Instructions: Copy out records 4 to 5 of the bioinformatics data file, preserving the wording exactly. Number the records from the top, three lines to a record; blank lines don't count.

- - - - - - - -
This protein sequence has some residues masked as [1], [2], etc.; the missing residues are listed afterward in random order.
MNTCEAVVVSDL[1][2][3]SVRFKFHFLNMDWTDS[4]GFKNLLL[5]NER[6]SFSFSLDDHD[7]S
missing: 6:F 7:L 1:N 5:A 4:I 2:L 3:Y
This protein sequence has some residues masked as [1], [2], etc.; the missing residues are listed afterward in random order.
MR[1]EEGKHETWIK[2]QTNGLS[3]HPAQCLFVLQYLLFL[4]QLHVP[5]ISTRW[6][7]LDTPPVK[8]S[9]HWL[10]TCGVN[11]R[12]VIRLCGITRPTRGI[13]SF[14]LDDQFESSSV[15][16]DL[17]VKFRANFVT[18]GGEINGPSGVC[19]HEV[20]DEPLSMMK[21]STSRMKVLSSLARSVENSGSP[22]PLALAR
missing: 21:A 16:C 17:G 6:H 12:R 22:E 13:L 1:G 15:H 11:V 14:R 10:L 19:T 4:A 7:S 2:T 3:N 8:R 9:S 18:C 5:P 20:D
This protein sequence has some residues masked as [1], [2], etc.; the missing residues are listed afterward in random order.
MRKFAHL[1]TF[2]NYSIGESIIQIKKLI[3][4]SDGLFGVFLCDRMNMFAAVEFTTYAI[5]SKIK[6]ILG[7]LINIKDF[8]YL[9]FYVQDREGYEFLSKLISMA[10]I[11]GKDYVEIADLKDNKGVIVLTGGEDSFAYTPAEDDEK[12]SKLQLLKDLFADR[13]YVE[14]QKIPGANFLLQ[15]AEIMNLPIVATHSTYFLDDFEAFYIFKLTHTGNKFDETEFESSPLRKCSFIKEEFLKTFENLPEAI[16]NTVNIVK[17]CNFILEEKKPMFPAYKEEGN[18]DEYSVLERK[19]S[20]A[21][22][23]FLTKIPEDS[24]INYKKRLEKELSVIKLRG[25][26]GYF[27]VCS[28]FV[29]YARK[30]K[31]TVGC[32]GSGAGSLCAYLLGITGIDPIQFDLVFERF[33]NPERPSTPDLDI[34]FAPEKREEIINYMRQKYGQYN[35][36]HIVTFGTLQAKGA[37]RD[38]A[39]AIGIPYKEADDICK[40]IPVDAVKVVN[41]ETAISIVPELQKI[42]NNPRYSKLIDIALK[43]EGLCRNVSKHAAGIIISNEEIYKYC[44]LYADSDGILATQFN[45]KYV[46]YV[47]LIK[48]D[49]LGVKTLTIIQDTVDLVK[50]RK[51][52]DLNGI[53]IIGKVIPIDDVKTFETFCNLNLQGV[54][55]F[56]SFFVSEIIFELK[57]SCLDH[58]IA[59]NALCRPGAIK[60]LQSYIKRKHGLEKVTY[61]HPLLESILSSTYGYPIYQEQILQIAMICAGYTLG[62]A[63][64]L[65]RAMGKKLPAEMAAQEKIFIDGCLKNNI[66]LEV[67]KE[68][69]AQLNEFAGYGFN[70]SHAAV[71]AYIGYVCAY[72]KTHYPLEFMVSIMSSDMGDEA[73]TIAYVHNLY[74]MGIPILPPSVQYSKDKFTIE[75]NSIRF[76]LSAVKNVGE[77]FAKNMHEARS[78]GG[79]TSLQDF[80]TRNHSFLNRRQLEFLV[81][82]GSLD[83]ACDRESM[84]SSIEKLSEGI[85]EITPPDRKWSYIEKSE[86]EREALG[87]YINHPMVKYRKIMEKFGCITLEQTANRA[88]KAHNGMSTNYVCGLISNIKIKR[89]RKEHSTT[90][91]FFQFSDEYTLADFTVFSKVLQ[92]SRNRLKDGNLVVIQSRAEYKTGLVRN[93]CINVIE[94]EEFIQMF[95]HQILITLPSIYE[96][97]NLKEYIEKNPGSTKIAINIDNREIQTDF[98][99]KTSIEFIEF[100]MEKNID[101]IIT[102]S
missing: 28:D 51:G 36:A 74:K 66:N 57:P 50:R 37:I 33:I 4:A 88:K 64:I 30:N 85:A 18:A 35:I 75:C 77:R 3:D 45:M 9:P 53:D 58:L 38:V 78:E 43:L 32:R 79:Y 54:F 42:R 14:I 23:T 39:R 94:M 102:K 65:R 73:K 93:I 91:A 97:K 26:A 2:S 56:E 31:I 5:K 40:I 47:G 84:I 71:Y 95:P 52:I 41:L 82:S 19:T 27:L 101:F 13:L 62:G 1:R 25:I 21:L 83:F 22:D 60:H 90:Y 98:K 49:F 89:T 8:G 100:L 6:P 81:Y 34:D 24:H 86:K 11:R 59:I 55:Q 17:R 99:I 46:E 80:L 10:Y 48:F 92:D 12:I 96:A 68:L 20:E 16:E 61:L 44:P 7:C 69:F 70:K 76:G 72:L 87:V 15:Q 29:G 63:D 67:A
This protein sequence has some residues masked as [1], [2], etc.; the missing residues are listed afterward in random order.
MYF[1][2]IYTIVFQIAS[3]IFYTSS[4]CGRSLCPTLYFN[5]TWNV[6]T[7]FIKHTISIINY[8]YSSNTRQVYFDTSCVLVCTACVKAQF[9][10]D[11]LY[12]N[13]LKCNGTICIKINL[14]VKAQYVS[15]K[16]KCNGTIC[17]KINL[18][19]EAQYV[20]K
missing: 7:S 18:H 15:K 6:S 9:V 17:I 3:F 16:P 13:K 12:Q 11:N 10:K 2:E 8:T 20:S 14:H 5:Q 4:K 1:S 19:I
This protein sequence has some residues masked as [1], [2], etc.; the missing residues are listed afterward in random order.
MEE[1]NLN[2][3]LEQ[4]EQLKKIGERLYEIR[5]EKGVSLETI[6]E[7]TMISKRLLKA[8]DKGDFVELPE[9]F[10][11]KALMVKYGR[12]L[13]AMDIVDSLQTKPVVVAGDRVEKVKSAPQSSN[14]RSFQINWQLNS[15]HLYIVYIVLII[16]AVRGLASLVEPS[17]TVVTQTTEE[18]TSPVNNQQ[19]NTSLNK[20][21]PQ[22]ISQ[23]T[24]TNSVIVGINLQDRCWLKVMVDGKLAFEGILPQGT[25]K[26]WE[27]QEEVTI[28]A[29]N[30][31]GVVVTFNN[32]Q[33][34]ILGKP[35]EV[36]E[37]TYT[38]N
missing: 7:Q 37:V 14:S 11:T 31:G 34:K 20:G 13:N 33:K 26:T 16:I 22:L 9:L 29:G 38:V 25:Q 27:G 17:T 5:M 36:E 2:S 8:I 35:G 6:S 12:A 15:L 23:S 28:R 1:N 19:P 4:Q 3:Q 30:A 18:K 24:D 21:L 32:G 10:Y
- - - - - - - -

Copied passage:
This protein sequence has some residues masked as [1], [2], etc.; the missing residues are listed afterward in random order.
MYF[1][2]IYTIVFQIAS[3]IFYTSS[4]CGRSLCPTLYFN[5]TWNV[6]T[7]FIKHTISIINY[8]YSSNTRQVYFDTSCVLVCTACVKAQF[9][10]D[11]LY[12]N[13]LKCNGTICIKINL[14]VKAQYVS[15]K[16]KCNGTIC[17]KINL[18][19]EAQYV[20]K
missing: 7:S 18:H 15:K 6:S 9:V 17:I 3:F 16:P 13:K 12:Q 11:N 10:K 2:E 8:T 20:S 14:H 5:Q 4:K 1:S 19:I
This protein sequence has some residues masked as [1], [2], etc.; the missing residues are listed afterward in random order.
MEE[1]NLN[2][3]LEQ[4]EQLKKIGERLYEIR[5]EKGVSLETI[6]E[7]TMISKRLLKA[8]DKGDFVELPE[9]F[10][11]KALMVKYGR[12]L[13]AMDIVDSLQTKPVVVAGDRVEKVKSAPQSSN[14]RSFQINWQLNS[15]HLYIVYIVLII[16]AVRGLASLVEPS[17]TVVTQTTEE[18]TSPVNNQQ[19]NTSLNK[20][21]PQ[22]ISQ[23]T[24]TNSVIVGINLQDRCWLKVMVDGKLAFEGILPQGT[25]K[26]WE[27]QEEVTI[28]A[29]N[30][31]GVVVTFNN[32]Q[33][34]ILGKP[35]EV[36]E[37]TYT[38]N
missing: 7:Q 37:V 14:S 11:T 31:G 34:K 20:G 13:N 33:K 26:T 16:I 22:L 9:L 29:G 38:V 25:Q 27:G 17:T 5:M 36:E 2:S 8:I 35:G 6:S 12:A 15:L 23:S 28:R 1:N 19:P 4:Q 3:Q 30:A 18:K 24:D 21:L 32:G 10:Y